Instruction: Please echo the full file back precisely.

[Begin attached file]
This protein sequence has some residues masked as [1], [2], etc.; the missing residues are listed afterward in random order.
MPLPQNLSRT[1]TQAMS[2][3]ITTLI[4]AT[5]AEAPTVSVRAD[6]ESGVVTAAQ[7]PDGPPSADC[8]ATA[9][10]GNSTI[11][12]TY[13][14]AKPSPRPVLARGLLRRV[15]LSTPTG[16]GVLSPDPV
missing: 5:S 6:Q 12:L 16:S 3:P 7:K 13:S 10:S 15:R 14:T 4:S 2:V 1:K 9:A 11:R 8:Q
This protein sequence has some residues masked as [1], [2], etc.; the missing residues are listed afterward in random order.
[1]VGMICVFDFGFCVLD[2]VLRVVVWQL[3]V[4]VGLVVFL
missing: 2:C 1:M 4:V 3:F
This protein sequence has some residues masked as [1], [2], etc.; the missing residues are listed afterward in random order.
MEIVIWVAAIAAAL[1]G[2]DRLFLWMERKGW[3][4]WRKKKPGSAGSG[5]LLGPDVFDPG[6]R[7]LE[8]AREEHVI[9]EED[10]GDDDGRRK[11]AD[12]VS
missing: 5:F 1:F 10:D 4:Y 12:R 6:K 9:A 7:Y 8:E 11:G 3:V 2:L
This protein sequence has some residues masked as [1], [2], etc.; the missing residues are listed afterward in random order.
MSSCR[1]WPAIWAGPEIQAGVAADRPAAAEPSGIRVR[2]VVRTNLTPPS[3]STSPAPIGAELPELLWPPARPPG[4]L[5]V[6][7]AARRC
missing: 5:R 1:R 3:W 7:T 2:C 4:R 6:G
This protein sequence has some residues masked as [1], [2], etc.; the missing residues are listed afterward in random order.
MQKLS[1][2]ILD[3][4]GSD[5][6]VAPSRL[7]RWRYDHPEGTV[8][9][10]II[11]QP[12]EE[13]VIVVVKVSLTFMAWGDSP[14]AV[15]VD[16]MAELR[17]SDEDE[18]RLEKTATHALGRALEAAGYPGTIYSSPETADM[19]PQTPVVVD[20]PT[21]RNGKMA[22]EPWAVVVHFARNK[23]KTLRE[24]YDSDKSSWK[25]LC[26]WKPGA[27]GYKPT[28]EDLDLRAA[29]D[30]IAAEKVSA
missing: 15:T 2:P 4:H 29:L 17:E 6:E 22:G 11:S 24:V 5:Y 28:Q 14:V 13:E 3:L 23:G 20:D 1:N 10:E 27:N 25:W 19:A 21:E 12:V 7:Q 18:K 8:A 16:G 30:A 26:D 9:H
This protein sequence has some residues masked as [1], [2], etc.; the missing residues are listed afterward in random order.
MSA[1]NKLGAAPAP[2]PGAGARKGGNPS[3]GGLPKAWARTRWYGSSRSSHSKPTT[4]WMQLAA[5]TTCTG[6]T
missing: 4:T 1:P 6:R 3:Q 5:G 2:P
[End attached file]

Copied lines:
This protein sequence has some residues masked as [1], [2], etc.; the missing residues are listed afterward in random order.
MPLPQNLSRT[1]TQAMS[2][3]ITTLI[4]AT[5]AEAPTVSVRAD[6]ESGVVTAAQ[7]PDGPPSADC[8]ATA[9][10]GNSTI[11][12]TY[13][14]AKPSPRPVLARGLLRRV[15]LSTPTG[16]GVLSPDPV
missing: 5:S 6:Q 12:L 16:S 3:P 7:K 13:S 10:S 15:R 14:T 4:S 2:V 1:K 9:A 11:R 8:Q
This protein sequence has some residues masked as [1], [2], etc.; the missing residues are listed afterward in random order.
[1]VGMICVFDFGFCVLD[2]VLRVVVWQL[3]V[4]VGLVVFL
missing: 2:C 1:M 4:V 3:F
This protein sequence has some residues masked as [1], [2], etc.; the missing residues are listed afterward in random order.
MEIVIWVAAIAAAL[1]G[2]DRLFLWMERKGW[3][4]WRKKKPGSAGSG[5]LLGPDVFDPG[6]R[7]LE[8]AREEHVI[9]EED[10]GDDDGRRK[11]AD[12]VS
missing: 5:F 1:F 10:D 4:Y 12:R 6:K 9:A 7:Y 8:E 11:G 3:V 2:L
This protein sequence has some residues masked as [1], [2], etc.; the missing residues are listed afterward in random order.
MSSCR[1]WPAIWAGPEIQAGVAADRPAAAEPSGIRVR[2]VVRTNLTPPS[3]STSPAPIGAELPELLWPPARPPG[4]L[5]V[6][7]AARRC
missing: 5:R 1:R 3:W 7:T 2:C 4:R 6:G
This protein sequence has some residues masked as [1], [2], etc.; the missing residues are listed afterward in random order.
MQKLS[1][2]ILD[3][4]GSD[5][6]VAPSRL[7]RWRYDHPEGTV[8][9][10]II[11]QP[12]EE[13]VIVVVKVSLTFMAWGDSP[14]AV[15]VD[16]MAELR[17]SDEDE[18]RLEKTATHALGRALEAAGYPGTIYSSPETADM[19]PQTPVVVD[20]PT[21]RNGKMA[22]EPWAVVVHFARNK[23]KTLRE[24]YDSDKSSWK[25]LC[26]WKPGA[27]GYKPT[28]EDLDLRAA[29]D[30]IAAEKVSA
missing: 15:T 2:P 4:H 29:L 17:E 6:E 22:G 11:S 24:V 5:Y 28:Q 14:V 13:E 3:L 23:G 20:D 1:N 10:E 27:N 25:W 19:A 21:E 12:V 7:Q 18:K 8:A 16:G 30:A 26:D 9:H
This protein sequence has some residues masked as [1], [2], etc.; the missing residues are listed afterward in random order.
MSA[1]NKLGAAPAP[2]PGAGARKGGNPS[3]GGLPKAWARTRWYGSSRSSHSKPTT[4]WMQLAA[5]TTCTG[6]T
missing: 4:T 1:P 6:R 3:Q 5:G 2:P